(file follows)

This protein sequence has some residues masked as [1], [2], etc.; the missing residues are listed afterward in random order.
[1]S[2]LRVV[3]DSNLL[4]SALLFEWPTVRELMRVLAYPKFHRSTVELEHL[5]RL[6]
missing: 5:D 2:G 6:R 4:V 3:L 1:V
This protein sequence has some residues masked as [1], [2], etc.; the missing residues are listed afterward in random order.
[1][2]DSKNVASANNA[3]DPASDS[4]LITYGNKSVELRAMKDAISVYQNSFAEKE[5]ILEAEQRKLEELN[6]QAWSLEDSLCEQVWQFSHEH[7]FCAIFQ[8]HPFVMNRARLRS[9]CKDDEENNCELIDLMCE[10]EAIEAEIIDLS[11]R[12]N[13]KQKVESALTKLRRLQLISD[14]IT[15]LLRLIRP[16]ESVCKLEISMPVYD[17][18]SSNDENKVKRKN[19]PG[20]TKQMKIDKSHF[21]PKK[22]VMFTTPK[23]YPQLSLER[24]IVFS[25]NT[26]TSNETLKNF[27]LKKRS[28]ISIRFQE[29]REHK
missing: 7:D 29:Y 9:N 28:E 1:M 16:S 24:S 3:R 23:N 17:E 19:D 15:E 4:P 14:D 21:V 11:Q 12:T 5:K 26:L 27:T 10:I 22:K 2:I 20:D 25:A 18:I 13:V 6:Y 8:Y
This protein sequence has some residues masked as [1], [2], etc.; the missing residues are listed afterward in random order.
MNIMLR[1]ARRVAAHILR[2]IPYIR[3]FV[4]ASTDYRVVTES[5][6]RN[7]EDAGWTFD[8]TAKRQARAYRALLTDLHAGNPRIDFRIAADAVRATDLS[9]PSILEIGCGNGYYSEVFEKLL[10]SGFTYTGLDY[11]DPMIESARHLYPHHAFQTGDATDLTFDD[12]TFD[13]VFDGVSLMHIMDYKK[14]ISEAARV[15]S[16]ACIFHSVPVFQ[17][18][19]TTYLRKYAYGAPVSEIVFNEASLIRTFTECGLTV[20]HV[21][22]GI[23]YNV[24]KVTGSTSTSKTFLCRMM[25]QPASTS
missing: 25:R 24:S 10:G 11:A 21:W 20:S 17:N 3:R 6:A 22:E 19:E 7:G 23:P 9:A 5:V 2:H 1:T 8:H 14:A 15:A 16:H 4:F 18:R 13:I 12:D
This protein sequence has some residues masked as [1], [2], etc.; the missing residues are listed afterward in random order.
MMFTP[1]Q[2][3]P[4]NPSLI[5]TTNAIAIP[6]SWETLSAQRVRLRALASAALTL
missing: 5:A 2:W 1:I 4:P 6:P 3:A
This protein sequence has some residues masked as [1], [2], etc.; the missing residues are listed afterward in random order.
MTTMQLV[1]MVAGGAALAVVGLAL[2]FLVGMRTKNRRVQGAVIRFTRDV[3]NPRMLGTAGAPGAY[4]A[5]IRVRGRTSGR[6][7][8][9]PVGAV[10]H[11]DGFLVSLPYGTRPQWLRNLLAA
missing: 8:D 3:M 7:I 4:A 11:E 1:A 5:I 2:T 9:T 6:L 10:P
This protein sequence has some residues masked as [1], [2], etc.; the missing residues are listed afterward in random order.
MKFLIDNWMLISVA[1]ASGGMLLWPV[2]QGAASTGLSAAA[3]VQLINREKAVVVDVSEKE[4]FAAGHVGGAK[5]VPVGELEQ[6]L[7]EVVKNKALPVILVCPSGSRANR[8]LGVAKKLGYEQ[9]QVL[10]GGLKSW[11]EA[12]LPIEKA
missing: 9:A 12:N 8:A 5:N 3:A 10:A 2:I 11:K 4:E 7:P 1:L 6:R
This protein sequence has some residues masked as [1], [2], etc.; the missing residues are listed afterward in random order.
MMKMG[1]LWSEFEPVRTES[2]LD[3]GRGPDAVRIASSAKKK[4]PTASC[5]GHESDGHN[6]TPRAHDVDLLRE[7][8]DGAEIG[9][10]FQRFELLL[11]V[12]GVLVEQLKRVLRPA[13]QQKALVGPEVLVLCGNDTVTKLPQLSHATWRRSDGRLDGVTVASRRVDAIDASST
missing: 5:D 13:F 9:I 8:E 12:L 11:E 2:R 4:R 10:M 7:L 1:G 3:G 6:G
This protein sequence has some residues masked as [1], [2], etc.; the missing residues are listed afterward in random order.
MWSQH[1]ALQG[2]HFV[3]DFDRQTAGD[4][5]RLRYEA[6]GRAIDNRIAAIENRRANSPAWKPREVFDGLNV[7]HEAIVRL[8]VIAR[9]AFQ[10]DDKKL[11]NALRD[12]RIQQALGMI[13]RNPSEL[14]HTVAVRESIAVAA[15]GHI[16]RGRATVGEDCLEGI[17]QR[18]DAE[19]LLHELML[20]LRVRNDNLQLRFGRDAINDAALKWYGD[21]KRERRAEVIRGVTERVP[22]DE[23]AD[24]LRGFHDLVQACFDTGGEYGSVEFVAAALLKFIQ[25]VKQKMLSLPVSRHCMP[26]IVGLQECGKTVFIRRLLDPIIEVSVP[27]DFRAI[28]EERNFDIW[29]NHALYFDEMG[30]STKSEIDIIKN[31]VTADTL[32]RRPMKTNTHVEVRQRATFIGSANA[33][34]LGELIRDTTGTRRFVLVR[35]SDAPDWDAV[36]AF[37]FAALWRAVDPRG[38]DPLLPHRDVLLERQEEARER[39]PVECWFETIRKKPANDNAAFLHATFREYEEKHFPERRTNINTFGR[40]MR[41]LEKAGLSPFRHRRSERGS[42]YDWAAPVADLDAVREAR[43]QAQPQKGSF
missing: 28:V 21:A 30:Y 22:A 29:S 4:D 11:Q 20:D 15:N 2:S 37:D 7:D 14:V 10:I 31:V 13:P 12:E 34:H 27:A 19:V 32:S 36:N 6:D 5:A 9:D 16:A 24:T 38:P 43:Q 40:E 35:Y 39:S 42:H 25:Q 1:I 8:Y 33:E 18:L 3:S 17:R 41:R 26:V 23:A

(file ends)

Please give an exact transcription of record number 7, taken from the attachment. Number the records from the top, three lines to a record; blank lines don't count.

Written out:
This protein sequence has some residues masked as [1], [2], etc.; the missing residues are listed afterward in random order.
MMKMG[1]LWSEFEPVRTES[2]LD[3]GRGPDAVRIASSAKKK[4]PTASC[5]GHESDGHN[6]TPRAHDVDLLRE[7][8]DGAEIG[9][10]FQRFELLL[11]V[12]GVLVEQLKRVLRPA[13]QQKALVGPEVLVLCGNDTVTKLPQLSHATWRRSDGRLDGVTVASRRVDAIDASST
missing: 5:D 13:F 9:I 8:E 12:L 11:E 2:R 4:R 10:M 7:L 1:G 3:G 6:G